Semester 2 (Spring 2016)

Original post here.

Week 1 (2nd Feb): Per Durst-Andersen (Copenhagen Business School): “Request-making as communication-based problem-solving through imperative, declarative or interrogative sentence forms

Week 3 (16th Feb): Caroline Heycock (University of Edinburgh): “How Icelanders (sometimes) evade agreement

Week 5 (1st March): Virve Vihman (University of Manchester): “Building Blocks: acquisition of morphology in Estonian

Week 6 (8th March): Walter Bisang (Johannes-Gutenberg-Universität Mainz): “On the strength of morphological paradigms: a historical account of radical pro-drop

Week 7 (15th March): Jonathan Charteris-Black (University of the West of England): “Fire metaphors: discourses of awe and authority

Week 8 (12th April): Kersti Börjars & John Payne (University of Manchester): “Adjectival definiteness marking and noun-phrase internal functions: the case of Old Norse

Week 8 (14th April): Jóhanna Barðdal (University of Ghent): “The Rise and Decay of Non-Nominative Subjects(NB: Thursday, 1pm, A101)

Week 10 (26th April): Hilary Wynne (University of Manchester): “English compound words and L2 planning: a psycholinguistic approach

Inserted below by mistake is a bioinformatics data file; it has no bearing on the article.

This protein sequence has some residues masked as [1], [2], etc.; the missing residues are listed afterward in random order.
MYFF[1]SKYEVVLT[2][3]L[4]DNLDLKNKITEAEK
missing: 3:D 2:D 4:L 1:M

Week 11 (3rd May): Richard Blythe (University of Edinburgh): “S-curves and mechanisms of propagation in language change”

Semester 1 (Autumn 2015)

Original post here.

Week 1 (29th Sep): Andrew Koontz-Garboden (University of Manchester): “Two approaches to morphosemantics

Week 2 (6th Oct): Friederike Lüpke (SOAS): “Layers of multilingualism and ideas of language: A view from West Africa

Week 3 (13th Oct): Marie-Eve Ritz (University of Western Australia): “The Australian present perfect: semantic and discourse pragmatic analysis of non-canonical uses

Week 4 (20th Oct): Maciej Baranowski (University of Manchester): “Part of town as an independent factor: the NORTH-FORCE merger in Manchester English

Week 6 (3rd Nov; NB: reading week!): Richard Zimmermann (University of Geneva): “A syntactic change with lots of data: The rise of do-support with possessive have in American English

Week 7 (10th Nov): M. Ryan Bochnak (University of Manchester): “Tense and temporal interpretation in Washo

Week 8 (17th Nov): Tim William Machan (University of Notre Dame): “Rounding up Unusual Suspects: Ordinary Medieval English” (joint with EAS)

Week 8 (18th Nov; NB: Wednesday!): Johan van der Auwera (University of Antwerp): “On the typology of negative indefinites

Week 9 (24th Nov): Yaron Matras & Carlie Hanson (University of Manchester): “Variation in Kurdish ergativity

Week 10 (1st Dec): Robyn Orfitelli (University of Sheffield): “The acquisition of the middle voice

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